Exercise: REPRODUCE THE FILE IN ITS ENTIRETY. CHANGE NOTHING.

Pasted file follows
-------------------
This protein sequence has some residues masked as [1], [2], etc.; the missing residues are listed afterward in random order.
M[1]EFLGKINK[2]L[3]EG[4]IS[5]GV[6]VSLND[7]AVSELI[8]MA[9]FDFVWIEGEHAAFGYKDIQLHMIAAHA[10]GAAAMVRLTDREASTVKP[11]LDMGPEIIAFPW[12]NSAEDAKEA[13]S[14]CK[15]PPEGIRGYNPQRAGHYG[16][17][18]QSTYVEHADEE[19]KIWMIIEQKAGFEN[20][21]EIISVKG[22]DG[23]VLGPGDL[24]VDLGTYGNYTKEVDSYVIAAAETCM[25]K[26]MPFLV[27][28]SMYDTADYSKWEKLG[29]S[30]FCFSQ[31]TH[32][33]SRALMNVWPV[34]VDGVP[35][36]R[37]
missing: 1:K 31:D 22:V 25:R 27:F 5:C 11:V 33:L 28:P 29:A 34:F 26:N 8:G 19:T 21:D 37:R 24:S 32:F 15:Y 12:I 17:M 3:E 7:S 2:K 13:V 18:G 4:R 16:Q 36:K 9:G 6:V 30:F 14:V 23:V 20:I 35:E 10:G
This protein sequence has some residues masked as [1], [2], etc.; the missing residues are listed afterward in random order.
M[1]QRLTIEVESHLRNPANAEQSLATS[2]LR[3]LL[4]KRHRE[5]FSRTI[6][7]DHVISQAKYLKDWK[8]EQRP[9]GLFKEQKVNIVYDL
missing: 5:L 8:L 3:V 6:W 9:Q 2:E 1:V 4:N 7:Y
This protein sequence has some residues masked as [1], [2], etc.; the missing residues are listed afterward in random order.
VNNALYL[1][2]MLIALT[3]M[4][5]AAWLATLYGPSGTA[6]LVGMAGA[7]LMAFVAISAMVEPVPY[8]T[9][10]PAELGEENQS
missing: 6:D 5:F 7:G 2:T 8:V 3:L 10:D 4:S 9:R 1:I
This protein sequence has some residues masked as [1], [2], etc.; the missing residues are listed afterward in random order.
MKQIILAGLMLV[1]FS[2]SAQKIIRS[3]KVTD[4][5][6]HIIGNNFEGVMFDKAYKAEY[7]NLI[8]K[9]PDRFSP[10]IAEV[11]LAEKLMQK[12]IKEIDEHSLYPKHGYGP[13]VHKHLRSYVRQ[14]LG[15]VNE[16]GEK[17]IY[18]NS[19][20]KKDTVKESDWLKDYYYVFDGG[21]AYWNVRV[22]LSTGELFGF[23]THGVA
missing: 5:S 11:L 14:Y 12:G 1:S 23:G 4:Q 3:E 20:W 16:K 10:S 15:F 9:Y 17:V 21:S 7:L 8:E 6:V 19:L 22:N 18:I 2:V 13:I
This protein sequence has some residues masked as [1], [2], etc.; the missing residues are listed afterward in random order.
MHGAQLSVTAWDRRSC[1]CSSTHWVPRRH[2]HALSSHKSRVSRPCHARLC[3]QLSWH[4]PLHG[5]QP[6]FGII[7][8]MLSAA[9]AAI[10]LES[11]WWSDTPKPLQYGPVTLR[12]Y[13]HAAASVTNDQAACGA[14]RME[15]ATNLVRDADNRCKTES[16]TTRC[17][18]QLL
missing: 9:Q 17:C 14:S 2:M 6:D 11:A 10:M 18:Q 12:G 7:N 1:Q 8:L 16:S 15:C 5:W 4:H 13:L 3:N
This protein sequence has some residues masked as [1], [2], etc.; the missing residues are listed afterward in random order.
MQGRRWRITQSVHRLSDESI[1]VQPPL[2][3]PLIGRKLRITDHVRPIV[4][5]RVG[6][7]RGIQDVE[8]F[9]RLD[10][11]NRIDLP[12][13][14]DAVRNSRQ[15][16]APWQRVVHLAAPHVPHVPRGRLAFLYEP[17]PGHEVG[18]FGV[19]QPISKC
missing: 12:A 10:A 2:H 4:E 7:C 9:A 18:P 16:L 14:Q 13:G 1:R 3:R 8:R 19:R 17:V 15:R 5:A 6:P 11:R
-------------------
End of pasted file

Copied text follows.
This protein sequence has some residues masked as [1], [2], etc.; the missing residues are listed afterward in random order.
M[1]EFLGKINK[2]L[3]EG[4]IS[5]GV[6]VSLND[7]AVSELI[8]MA[9]FDFVWIEGEHAAFGYKDIQLHMIAAHA[10]GAAAMVRLTDREASTVKP[11]LDMGPEIIAFPW[12]NSAEDAKEA[13]S[14]CK[15]PPEGIRGYNPQRAGHYG[16][17][18]QSTYVEHADEE[19]KIWMIIEQKAGFEN[20][21]EIISVKG[22]DG[23]VLGPGDL[24]VDLGTYGNYTKEVDSYVIAAAETCM[25]K[26]MPFLV[27][28]SMYDTADYSKWEKLG[29]S[30]FCFSQ[31]TH[32][33]SRALMNVWPV[34]VDGVP[35][36]R[37]
missing: 1:K 31:D 22:V 25:R 27:F 5:C 11:V 33:L 28:P 29:A 34:F 26:N 8:G 19:T 21:D 37:R 24:S 32:F 15:Y 12:I 17:M 3:E 7:S 2:K 13:V 18:G 4:R 16:Q 36:K 9:G 6:V 30:F 14:V 23:V 20:I 35:E 10:G
This protein sequence has some residues masked as [1], [2], etc.; the missing residues are listed afterward in random order.
M[1]QRLTIEVESHLRNPANAEQSLATS[2]LR[3]LL[4]KRHRE[5]FSRTI[6][7]DHVISQAKYLKDWK[8]EQRP[9]GLFKEQKVNIVYDL
missing: 5:L 8:L 3:V 6:W 9:Q 2:E 1:V 4:N 7:Y
This protein sequence has some residues masked as [1], [2], etc.; the missing residues are listed afterward in random order.
VNNALYL[1][2]MLIALT[3]M[4][5]AAWLATLYGPSGTA[6]LVGMAGA[7]LMAFVAISAMVEPVPY[8]T[9][10]PAELGEENQS
missing: 6:D 5:F 7:G 2:T 8:V 3:L 10:D 4:S 9:R 1:I
This protein sequence has some residues masked as [1], [2], etc.; the missing residues are listed afterward in random order.
MKQIILAGLMLV[1]FS[2]SAQKIIRS[3]KVTD[4][5][6]HIIGNNFEGVMFDKAYKAEY[7]NLI[8]K[9]PDRFSP[10]IAEV[11]LAEKLMQK[12]IKEIDEHSLYPKHGYGP[13]VHKHLRSYVRQ[14]LG[15]VNE[16]GEK[17]IY[18]NS[19][20]KKDTVKESDWLKDYYYVFDGG[21]AYWNVRV[22]LSTGELFGF[23]THGVA
missing: 5:S 11:L 14:Y 12:G 1:S 23:G 4:Q 3:E 20:W 16:K 10:S 15:F 9:Y 17:V 21:S 7:L 8:E 6:V 19:L 22:N 18:I 2:V 13:I
This protein sequence has some residues masked as [1], [2], etc.; the missing residues are listed afterward in random order.
MHGAQLSVTAWDRRSC[1]CSSTHWVPRRH[2]HALSSHKSRVSRPCHARLC[3]QLSWH[4]PLHG[5]QP[6]FGII[7][8]MLSAA[9]AAI[10]LES[11]WWSDTPKPLQYGPVTLR[12]Y[13]HAAASVTNDQAACGA[14]RME[15]ATNLVRDADNRCKTES[16]TTRC[17][18]QLL
missing: 9:Q 17:C 14:S 2:M 6:D 11:A 10:M 18:Q 12:G 7:N 1:Q 8:L 16:S 15:C 5:W 4:H 13:L 3:N
This protein sequence has some residues masked as [1], [2], etc.; the missing residues are listed afterward in random order.
MQGRRWRITQSVHRLSDESI[1]VQPPL[2][3]PLIGRKLRITDHVRPIV[4][5]RVG[6][7]RGIQDVE[8]F[9]RLD[10][11]NRIDLP[12][13][14]DAVRNSRQ[15][16]APWQRVVHLAAPHVPHVPRGRLAFLYEP[17]PGHEVG[18]FGV[19]QPISKC
missing: 12:A 10:A 2:H 4:E 7:C 9:A 18:P 16:L 14:Q 13:G 1:R 3:R 8:R 19:R 17:V 15:R 5:A 6:P 11:R